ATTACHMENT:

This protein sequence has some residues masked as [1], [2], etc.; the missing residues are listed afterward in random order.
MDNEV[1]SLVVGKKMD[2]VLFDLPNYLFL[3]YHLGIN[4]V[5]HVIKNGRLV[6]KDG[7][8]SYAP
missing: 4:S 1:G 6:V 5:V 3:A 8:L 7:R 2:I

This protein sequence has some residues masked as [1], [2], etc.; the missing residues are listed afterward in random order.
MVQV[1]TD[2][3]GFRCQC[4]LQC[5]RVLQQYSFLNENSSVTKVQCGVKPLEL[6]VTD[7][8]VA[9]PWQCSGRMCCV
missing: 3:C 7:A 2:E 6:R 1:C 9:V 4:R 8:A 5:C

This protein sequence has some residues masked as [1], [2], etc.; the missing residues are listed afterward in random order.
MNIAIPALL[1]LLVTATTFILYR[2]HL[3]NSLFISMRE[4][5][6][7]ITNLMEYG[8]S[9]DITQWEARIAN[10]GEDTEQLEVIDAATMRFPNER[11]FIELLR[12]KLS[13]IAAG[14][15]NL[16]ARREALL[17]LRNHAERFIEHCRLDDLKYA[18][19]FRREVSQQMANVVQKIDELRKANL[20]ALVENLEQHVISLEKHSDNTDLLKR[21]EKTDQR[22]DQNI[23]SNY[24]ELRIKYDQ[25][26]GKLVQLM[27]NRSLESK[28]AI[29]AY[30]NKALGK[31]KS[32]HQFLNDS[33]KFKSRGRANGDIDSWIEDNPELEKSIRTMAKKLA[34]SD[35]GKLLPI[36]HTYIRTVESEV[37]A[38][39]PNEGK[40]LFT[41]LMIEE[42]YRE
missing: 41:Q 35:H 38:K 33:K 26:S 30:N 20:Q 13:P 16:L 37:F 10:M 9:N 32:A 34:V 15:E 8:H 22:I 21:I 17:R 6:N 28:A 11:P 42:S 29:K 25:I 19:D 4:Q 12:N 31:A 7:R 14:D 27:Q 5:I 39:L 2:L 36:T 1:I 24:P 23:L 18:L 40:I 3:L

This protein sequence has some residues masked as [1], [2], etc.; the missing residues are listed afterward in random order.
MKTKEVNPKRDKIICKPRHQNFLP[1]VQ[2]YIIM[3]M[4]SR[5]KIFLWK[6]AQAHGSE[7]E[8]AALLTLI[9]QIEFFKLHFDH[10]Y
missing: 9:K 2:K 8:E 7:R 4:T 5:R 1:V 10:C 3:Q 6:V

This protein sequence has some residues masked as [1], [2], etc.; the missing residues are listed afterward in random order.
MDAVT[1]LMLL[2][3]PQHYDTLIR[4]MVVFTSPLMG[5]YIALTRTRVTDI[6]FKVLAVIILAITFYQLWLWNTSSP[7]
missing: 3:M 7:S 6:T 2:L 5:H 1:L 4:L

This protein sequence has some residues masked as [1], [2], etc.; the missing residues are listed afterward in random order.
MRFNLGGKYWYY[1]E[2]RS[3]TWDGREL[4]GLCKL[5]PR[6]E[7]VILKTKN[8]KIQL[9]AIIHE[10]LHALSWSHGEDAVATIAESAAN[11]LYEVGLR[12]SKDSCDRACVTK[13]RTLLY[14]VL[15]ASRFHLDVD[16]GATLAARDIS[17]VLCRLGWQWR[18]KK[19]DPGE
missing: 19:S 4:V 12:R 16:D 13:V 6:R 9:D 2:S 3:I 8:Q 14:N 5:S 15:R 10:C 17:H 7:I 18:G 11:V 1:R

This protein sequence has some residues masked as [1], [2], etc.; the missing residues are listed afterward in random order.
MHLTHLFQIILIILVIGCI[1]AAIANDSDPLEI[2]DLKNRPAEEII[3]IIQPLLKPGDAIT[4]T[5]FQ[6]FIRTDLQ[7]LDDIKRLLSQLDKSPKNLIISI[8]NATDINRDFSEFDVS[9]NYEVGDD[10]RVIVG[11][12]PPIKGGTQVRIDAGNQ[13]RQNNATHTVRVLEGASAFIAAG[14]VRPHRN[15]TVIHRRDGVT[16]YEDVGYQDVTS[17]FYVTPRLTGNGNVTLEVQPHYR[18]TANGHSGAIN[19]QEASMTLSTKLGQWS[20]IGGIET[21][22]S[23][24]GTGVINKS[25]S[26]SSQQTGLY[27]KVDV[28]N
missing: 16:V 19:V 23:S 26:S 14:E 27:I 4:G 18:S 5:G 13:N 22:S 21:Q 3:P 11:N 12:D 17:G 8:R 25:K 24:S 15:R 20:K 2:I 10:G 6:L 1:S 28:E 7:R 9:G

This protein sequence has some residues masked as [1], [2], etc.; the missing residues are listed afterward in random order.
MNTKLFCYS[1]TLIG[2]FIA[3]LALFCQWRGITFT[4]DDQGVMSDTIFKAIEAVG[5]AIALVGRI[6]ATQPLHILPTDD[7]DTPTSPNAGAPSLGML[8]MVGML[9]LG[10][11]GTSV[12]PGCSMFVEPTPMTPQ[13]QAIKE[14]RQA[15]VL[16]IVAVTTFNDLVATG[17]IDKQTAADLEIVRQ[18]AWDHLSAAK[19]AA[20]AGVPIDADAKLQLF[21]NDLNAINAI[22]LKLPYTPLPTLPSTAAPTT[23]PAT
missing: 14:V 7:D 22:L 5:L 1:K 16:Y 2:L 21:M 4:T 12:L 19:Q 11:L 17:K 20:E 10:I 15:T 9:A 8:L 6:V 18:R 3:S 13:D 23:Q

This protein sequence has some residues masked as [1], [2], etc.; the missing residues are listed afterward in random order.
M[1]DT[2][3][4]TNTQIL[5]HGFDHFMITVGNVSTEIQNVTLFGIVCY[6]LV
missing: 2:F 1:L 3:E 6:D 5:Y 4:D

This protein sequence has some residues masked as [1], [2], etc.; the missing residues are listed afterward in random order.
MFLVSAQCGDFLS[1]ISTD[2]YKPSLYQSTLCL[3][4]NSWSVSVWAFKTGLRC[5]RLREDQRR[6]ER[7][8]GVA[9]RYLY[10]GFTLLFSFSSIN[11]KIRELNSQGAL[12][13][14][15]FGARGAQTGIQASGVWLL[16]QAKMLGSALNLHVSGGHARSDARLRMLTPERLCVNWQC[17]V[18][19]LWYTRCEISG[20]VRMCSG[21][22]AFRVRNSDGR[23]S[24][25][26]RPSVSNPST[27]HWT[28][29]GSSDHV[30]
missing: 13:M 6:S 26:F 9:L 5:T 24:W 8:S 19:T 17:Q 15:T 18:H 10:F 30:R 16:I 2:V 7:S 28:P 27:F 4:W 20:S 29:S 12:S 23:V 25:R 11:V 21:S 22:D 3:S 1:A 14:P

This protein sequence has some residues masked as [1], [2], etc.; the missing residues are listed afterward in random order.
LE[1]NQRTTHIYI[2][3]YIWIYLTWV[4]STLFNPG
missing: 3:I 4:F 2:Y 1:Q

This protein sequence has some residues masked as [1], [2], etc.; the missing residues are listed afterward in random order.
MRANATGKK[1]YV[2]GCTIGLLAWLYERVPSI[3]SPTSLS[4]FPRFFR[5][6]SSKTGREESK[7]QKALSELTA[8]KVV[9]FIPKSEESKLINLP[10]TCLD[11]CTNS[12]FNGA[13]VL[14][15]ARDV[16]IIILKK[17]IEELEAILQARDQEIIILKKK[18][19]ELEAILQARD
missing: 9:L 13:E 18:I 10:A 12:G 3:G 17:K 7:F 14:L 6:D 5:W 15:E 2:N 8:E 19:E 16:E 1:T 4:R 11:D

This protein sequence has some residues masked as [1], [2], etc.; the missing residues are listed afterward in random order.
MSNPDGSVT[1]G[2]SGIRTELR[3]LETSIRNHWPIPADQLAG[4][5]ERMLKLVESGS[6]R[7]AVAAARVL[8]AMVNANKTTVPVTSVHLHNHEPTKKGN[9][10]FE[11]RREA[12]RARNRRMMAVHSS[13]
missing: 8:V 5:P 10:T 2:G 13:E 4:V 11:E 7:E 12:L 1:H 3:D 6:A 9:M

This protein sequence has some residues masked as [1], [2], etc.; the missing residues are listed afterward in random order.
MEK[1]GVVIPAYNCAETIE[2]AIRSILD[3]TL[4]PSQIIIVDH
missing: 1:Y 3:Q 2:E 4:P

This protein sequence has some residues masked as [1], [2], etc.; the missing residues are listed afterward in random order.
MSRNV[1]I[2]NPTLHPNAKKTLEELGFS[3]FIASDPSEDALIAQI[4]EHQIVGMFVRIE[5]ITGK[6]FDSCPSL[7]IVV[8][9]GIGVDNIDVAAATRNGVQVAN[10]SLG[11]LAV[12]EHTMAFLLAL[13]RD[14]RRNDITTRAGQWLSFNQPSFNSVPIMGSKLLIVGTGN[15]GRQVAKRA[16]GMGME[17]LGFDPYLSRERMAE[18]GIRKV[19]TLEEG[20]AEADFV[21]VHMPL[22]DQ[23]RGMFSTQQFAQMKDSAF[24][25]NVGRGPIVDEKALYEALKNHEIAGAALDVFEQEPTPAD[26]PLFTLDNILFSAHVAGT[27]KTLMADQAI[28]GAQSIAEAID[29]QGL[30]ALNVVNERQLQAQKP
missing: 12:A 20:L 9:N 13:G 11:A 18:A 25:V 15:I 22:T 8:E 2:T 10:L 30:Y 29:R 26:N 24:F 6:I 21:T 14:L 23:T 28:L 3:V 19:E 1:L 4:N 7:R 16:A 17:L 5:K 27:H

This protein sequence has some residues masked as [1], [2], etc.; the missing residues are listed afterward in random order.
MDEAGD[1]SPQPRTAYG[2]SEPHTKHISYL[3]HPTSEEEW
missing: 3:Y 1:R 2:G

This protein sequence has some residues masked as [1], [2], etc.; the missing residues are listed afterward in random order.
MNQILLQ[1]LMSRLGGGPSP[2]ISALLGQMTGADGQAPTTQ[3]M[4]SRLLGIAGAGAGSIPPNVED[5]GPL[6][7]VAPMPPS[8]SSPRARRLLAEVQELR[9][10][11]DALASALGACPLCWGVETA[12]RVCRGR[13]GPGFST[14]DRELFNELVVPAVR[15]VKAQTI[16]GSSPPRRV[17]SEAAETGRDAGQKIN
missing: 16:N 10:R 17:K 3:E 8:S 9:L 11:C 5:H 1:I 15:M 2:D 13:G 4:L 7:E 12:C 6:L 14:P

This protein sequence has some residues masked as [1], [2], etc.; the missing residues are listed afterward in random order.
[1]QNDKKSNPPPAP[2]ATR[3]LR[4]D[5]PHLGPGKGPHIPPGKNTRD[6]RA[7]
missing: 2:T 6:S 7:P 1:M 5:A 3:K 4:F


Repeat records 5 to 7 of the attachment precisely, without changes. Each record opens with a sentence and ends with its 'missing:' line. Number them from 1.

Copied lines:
This protein sequence has some residues masked as [1], [2], etc.; the missing residues are listed afterward in random order.
MDAVT[1]LMLL[2][3]PQHYDTLIR[4]MVVFTSPLMG[5]YIALTRTRVTDI[6]FKVLAVIILAITFYQLWLWNTSSP[7]
missing: 3:M 7:S 6:T 2:L 5:H 1:L 4:L

This protein sequence has some residues masked as [1], [2], etc.; the missing residues are listed afterward in random order.
MRFNLGGKYWYY[1]E[2]RS[3]TWDGREL[4]GLCKL[5]PR[6]E[7]VILKTKN[8]KIQL[9]AIIHE[10]LHALSWSHGEDAVATIAESAAN[11]LYEVGLR[12]SKDSCDRACVTK[13]RTLLY[14]VL[15]ASRFHLDVD[16]GATLAARDIS[17]VLCRLGWQWR[18]KK[19]DPGE
missing: 19:S 4:V 12:R 16:D 13:V 6:R 9:D 2:S 3:I 8:Q 14:N 5:S 15:R 10:C 17:H 7:I 18:G 11:V 1:R

This protein sequence has some residues masked as [1], [2], etc.; the missing residues are listed afterward in random order.
MHLTHLFQIILIILVIGCI[1]AAIANDSDPLEI[2]DLKNRPAEEII[3]IIQPLLKPGDAIT[4]T[5]FQ[6]FIRTDLQ[7]LDDIKRLLSQLDKSPKNLIISI[8]NATDINRDFSEFDVS[9]NYEVGDD[10]RVIVG[11][12]PPIKGGTQVRIDAGNQ[13]RQNNATHTVRVLEGASAFIAAG[14]VRPHRN[15]TVIHRRDGVT[16]YEDVGYQDVTS[17]FYVTPRLTGNGNVTLEVQPHYR[18]TANGHSGAIN[19]QEASMTLSTKLGQWS[20]IGGIET[21][22]S[23][24]GTGVINKS[25]S[26]SSQQTGLY[27]KVDV[28]N
missing: 16:V 19:V 23:S 26:S 14:E 27:I 4:G 18:S 5:G 13:N 22:S 21:Q 3:P 11:N 12:D 17:G 8:R 25:K 24:S 15:R 20:K 2:I 10:G 6:L 1:S 28:E 7:R 9:G